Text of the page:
Inside Out Planets: NASA’s Influence on Cinema’s Visions of Outer Space
In 1975, an interdisciplinary group of engineers, artists, physicists, architects and urban planners convened for 10 weeks at Stanford University and the NASA Ames Research Center in Mountain View, California. The group assembled to design complete and convincing systems for sustained life in outer space. Fred Scharmen—author of Space Settlements, a new book that considers the cultural impact of the 1975 Summer Study’s proposals—notes the most “influential outcomes” were the trippy paintings made to illustrate these ideas. These paintings, in watercolor, acrylic and gouache, depict bright bubbles of life and majestic rings—appearing like cornucopias in cutaway view—with tranquil landscapes and cozy towns enclosed amid planets and fields of stars. Stewart Brand, a sometimes collaborator of the Summer Study’s organizer, Gerard O’Neill, called the concave landscapes “inside-out planets.” The structures would be unmoored in space, with no planet to call home because of the rotation of the forms at a fixed position in high orbit. You have probably seen the images, which have been widely distributed, frequently shared online or used to illustrate news stories about space exploration and even exhibited in museums. Films as recent as Interstellar (2014) and Elysium (2013) and architecture like Norman Foster’s Apple Park campus in Cupertino, which opened in 2017, indicate that, decades on, the Summer Study aesthetic continues to have a hold on those in the business of imagining the future.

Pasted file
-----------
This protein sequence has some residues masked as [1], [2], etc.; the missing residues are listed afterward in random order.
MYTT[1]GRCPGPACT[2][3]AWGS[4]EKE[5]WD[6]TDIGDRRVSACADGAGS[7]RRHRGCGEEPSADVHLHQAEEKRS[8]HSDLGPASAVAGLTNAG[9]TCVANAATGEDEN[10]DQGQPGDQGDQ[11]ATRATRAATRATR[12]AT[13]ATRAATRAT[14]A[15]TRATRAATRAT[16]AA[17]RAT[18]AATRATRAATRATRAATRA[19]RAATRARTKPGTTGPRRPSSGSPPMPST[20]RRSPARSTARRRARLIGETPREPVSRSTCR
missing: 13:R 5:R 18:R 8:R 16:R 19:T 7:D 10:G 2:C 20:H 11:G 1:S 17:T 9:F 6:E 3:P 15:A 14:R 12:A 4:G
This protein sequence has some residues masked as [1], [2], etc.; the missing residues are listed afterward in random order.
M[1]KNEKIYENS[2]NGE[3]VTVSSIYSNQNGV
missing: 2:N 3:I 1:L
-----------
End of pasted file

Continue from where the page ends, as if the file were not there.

The relationship between science fiction and technology is often that of a feedback loop. In a well-known example, Steven Spielberg assembled an “idea summit” before filming Minority Report. A group of experts working in science and technology, including Brand again, were asked to imagine what the United States might look like in 50 years. Some of the ideas that emerged from that gathering, including gestural control of interfaces, helped situate the film in a plausible future and consequently became cultural touchpoints, influencing innovation in real world product design. In contrast, the 1975 Summer Study was a committed attempt to address the perceived need to expand civilization off planet (overpopulation was among the concerns at the time). The conference’s lasting influence appears to be an aesthetic one, for how these visuals activated the science fiction imaginary. It remains to be seen whether the visual influence will ever spiral back into technological innovation.